Note: When taking into account the effect of other variables, age and region no longer show meaningful differences, and so are not included in the table. Statistics shown are the odds ratios found when using a logistic regression with opinion on the war as the dependent variable.



Survey Methods

These results are based on telephone interviews with combined randomly selected national sample of 2,028 adults, 18 years and older, conducted March 22-23 and March 24-25, 2003, and 2,030 adults, 18 years and older, conducted January 17-20 and January 23-26, 1991. For results based on these samples, one can say with 95 percent confidence that the maximum error attributable to sampling and other random effects is plus or minus 3 percentage points. In addition to sampling error, question wording and practical difficulties in conducting surveys can introduce error or bias into the findings of public opinion polls.

Support for U.S. Wars with Iraq by Group, 1991 and 2003, Sorted by Difference in Support


Group
 
% Favor, 2003
 Sample

Size

2003
 % Approve, 1991
 Sample

Size,

1991
 Difference in support between

2003 and 1991
 
     
Overall
 72
 2028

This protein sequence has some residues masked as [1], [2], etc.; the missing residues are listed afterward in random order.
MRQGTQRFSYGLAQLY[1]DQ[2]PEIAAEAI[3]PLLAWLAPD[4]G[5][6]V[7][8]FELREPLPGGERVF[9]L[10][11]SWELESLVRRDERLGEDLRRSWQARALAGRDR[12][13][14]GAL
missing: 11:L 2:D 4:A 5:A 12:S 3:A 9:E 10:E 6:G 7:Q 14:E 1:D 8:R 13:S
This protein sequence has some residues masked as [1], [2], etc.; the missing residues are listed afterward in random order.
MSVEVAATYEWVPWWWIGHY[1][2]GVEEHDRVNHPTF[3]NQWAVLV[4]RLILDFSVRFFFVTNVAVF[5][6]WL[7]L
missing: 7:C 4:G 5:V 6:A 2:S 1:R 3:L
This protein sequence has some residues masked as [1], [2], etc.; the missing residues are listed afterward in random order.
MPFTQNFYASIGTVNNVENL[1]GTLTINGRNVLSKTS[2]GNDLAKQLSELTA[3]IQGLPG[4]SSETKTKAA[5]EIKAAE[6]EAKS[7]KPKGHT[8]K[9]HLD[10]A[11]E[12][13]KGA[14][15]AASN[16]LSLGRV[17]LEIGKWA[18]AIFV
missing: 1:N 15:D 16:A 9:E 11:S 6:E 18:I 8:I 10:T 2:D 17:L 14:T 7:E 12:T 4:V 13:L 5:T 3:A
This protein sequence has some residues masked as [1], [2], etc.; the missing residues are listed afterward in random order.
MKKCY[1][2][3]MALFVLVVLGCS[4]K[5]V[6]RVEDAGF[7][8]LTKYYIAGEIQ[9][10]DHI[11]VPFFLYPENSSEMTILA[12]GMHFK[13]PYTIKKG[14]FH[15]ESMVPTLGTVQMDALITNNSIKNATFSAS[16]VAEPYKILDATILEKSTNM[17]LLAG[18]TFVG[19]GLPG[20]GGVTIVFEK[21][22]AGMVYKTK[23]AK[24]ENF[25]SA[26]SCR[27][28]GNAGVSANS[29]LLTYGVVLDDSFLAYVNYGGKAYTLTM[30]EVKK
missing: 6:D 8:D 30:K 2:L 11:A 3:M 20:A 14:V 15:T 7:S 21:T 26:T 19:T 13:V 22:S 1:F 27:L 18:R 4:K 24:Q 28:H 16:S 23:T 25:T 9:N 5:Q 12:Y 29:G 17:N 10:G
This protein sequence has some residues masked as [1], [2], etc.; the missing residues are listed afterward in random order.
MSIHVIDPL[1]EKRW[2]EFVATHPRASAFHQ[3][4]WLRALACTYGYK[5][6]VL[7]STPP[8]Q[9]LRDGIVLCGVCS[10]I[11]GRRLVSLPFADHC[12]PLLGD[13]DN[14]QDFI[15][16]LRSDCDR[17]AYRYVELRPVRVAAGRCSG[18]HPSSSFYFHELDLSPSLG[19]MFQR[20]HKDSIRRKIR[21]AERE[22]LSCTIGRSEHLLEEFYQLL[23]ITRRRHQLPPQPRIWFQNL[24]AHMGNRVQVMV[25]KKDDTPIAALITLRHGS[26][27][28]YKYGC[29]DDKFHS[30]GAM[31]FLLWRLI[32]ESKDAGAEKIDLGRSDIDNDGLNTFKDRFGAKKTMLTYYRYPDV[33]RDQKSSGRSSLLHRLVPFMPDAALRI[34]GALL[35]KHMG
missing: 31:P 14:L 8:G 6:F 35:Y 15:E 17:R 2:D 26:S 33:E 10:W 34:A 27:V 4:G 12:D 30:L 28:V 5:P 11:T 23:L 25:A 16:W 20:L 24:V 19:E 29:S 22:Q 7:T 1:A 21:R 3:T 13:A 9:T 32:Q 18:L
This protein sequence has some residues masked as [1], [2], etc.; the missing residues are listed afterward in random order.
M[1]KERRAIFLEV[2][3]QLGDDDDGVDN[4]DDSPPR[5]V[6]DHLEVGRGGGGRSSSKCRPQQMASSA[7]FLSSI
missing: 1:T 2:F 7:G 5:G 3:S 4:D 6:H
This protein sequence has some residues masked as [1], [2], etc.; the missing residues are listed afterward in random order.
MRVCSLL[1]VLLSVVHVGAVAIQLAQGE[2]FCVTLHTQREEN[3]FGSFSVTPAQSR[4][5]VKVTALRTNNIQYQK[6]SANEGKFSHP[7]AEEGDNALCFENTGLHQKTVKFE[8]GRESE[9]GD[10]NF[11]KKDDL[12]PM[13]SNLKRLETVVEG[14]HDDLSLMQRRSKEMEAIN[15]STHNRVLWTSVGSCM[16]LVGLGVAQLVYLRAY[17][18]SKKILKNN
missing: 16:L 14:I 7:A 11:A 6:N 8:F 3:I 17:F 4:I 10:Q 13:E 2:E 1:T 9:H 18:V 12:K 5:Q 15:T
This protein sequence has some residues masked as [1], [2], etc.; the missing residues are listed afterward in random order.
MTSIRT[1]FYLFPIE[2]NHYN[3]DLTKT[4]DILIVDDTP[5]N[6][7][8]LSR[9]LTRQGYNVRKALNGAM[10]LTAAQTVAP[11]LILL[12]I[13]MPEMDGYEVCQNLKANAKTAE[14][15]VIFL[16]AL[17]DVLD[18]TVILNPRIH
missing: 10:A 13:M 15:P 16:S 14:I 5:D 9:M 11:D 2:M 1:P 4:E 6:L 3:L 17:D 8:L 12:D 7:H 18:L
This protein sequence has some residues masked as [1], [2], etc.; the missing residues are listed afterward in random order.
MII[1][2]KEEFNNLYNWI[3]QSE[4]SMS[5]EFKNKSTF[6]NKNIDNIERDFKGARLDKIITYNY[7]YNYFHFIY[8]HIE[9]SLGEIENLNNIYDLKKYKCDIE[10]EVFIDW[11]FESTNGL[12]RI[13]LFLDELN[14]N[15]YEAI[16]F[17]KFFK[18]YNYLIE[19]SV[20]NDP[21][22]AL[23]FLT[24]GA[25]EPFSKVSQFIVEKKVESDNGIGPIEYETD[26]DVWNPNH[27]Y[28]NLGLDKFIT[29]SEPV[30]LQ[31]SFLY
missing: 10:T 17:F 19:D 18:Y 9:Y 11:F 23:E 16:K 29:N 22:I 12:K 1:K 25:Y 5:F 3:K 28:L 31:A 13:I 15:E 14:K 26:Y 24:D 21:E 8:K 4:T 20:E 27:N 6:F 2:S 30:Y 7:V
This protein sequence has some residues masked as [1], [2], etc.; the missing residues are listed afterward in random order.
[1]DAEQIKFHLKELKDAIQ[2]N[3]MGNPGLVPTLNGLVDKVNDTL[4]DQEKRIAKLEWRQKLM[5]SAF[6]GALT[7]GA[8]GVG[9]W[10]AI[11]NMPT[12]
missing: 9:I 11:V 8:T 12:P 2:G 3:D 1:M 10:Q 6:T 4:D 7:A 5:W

81
 2030
 -9
 
     
Black
 29
 141
 59
 159
 -30
 
Liberal
 44
 369
 72
 622
 -28
 
Independent
 53
 667
 73
 663
 -20
 
Income less than $30,000
 58
 507
 77
 823
 -19
 
18-29 years old
 66
 301
 82
 478
 -16
 
College graduate
 65
 787
 80
 576
 -15
 
50-64 years old
 69
 517
 83
 384
 -14
 
Reside in south
 71
 656
 85
 595
 -14
 
Reside in east
 66
 457
 79
 504
 -13
 
Democrat
 66
 584
 79
 656
 -13
 
Women
 66
 1064
 76
 1015
 -10
 
High School Graduate only
 73
 515
 83
 690
 -10
 
30-49 years old
 75
 844
 84
 841
 -9
 
Less than H.S. education
 67
 129
 76
 216
 -9
 
Income $50,000 and over
 77
 960
 86
 483
 -9
 
No children under 18
 70
 619
 79
 1223
 -9
 
Men
 78
 964
 86
 1015
 -8
 
Children under 18
 76
 394
 84
 799
 -8
 
Reside in Midwest
 73
 474
 80
 517
 -7
 
Moderate
 70
 744
 77
 448
 -7
 
Some college education
 77
 587
 83
 538
 -6
 
Income $30,000-$49,999
 79
 455
 85
 540
 -6
 
Conservative
 84
 892
 90
 938
 -6
 
White
 78
 1673
 83
 1756
 -5
 
Reside in west
 77
 441
 81
 411
 -4
 
Republican
 93
 750
 92
 690
 +1
 
65 years and older
 73
 353
 71
 310
 +2